Word of the week: malaphorPosted: June 12, 2019 Filed under: Uncategorized Leave a comment
A few weeks ago Susie Dent, in her Origin of Words slot on the Channel 4 show “Countdown”, featured the word “malaphor”. It’s a cross between a malapropism and a metaphor, or series of metaphors. Malapropism is a word that I have been aware of since the age of 12 and, unlike zeugma or synecdoche, has always come to mind when needed. I have known, for decades now, that it’s named after the character Mrs Malaprop from Sheridan’s play “The Rivals” (even though I have never seen it), but I needed this definition from the Oxford dictionaries website to confirm that the play was written in 1775. A malapropism is described in that definition as the “mistaken use of a word in place of a similar-sounding one, often with an amusing effect (e.g. ‘dance a flamingo’ instead of flamenco)”.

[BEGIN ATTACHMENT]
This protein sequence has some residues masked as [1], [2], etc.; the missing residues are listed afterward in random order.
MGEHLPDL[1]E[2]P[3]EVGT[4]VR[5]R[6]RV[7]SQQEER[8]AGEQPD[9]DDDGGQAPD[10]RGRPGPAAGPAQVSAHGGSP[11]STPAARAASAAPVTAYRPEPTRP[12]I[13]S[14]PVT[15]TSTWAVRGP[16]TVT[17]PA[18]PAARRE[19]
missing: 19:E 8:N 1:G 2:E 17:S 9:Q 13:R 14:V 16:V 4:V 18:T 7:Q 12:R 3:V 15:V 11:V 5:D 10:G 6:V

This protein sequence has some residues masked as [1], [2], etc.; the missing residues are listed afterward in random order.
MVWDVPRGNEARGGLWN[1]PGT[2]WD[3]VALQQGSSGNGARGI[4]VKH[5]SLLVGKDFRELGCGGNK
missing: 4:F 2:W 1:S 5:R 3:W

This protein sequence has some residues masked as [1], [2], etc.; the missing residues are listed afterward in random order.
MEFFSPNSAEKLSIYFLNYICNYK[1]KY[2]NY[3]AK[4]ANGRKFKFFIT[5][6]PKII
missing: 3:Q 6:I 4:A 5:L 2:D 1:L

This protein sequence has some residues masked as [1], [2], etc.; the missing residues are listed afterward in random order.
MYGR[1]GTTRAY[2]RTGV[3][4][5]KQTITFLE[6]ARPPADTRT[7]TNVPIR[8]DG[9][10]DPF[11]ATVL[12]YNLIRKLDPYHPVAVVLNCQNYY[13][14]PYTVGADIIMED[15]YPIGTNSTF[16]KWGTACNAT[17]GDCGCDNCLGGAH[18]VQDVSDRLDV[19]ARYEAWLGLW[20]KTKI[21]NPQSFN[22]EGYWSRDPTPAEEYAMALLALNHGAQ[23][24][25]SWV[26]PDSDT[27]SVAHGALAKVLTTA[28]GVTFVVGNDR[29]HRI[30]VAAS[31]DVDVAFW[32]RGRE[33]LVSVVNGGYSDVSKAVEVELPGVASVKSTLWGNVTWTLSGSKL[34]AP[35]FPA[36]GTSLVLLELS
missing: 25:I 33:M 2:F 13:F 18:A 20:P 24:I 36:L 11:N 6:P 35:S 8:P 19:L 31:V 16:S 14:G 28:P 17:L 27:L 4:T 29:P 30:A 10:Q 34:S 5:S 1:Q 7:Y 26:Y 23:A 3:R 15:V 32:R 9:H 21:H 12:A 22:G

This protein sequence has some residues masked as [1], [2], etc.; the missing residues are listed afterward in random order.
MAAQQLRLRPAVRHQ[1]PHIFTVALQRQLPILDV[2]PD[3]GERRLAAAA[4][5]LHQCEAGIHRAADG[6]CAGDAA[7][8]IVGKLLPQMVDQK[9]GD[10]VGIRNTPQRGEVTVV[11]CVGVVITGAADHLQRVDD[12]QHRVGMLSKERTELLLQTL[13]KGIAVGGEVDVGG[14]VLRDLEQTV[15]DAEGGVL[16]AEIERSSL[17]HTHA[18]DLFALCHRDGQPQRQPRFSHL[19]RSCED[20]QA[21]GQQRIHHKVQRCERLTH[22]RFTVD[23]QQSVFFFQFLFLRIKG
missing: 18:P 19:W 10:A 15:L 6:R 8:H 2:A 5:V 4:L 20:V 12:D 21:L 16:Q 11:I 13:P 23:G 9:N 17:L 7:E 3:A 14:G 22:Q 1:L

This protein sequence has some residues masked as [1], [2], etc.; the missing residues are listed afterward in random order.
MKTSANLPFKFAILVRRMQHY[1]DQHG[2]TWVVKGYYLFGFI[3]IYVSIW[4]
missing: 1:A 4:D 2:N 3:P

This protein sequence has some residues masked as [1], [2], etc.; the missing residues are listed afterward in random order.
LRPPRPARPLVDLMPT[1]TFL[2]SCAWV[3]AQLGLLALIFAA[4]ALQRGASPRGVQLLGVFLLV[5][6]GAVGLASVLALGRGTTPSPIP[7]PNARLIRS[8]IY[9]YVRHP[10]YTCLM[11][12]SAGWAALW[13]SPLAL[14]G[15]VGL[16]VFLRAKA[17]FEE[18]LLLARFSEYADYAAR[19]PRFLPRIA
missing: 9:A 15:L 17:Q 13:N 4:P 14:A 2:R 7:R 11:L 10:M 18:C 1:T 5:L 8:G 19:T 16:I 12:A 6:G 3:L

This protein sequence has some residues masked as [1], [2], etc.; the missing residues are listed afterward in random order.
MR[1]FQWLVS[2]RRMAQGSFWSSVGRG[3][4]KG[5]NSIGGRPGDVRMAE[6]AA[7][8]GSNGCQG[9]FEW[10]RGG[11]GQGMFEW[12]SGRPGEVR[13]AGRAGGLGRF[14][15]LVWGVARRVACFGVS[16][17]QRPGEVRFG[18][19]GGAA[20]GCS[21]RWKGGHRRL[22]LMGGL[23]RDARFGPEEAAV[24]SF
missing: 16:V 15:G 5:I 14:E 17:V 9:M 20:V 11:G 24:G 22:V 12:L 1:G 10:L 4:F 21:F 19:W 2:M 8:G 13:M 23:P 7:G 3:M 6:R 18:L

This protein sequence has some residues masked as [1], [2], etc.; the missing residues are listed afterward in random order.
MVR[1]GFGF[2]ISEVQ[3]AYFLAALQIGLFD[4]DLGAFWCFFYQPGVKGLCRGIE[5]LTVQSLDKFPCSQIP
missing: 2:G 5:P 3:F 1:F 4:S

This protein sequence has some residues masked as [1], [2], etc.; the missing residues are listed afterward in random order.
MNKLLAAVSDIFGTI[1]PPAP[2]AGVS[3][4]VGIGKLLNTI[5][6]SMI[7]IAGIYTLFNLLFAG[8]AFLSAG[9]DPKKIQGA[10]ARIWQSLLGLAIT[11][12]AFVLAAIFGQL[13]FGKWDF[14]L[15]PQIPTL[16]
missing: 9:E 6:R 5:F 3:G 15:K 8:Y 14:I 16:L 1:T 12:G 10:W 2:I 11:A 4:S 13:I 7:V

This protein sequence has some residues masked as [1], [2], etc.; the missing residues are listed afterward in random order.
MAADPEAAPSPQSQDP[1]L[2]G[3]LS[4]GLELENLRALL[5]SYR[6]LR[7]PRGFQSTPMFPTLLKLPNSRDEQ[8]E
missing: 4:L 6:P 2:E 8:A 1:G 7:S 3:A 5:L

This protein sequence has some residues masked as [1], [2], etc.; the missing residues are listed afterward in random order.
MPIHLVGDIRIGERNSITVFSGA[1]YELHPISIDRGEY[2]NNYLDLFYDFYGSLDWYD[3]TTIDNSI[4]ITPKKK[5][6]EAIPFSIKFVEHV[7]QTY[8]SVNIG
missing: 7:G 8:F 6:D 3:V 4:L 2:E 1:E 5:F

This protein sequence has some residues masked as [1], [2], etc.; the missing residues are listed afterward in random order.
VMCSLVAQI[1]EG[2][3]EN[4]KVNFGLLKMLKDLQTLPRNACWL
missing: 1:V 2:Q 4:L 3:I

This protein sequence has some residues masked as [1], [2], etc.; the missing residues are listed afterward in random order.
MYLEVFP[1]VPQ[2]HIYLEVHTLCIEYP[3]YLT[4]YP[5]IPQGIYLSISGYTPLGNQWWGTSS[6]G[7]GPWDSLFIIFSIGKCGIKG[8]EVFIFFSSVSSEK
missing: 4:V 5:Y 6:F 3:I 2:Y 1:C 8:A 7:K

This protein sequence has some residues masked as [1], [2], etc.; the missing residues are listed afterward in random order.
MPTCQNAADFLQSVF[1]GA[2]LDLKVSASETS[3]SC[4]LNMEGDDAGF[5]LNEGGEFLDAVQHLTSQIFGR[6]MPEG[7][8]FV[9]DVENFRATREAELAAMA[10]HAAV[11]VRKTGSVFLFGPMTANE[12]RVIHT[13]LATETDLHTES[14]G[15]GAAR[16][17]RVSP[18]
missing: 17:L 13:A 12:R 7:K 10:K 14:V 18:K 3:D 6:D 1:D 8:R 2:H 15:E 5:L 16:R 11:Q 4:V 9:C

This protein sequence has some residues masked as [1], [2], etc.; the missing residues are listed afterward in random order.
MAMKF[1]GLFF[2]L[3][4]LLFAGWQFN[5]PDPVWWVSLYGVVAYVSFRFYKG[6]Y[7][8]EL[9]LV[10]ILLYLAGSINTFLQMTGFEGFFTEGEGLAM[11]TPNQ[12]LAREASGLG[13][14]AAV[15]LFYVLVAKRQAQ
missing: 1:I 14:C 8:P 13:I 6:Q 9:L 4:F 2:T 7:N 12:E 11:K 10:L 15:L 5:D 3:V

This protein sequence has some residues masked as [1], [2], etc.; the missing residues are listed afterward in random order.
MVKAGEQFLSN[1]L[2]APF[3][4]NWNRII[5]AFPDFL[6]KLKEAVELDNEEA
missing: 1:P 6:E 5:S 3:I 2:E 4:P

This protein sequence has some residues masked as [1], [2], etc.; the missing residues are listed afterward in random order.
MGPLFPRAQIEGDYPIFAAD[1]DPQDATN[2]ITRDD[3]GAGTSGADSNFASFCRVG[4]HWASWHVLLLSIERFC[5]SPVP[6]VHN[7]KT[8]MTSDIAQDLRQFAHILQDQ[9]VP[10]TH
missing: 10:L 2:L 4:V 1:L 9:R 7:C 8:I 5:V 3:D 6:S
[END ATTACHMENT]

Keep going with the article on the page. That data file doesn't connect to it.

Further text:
Malaphors do a similar thing, with metaphors instead of…
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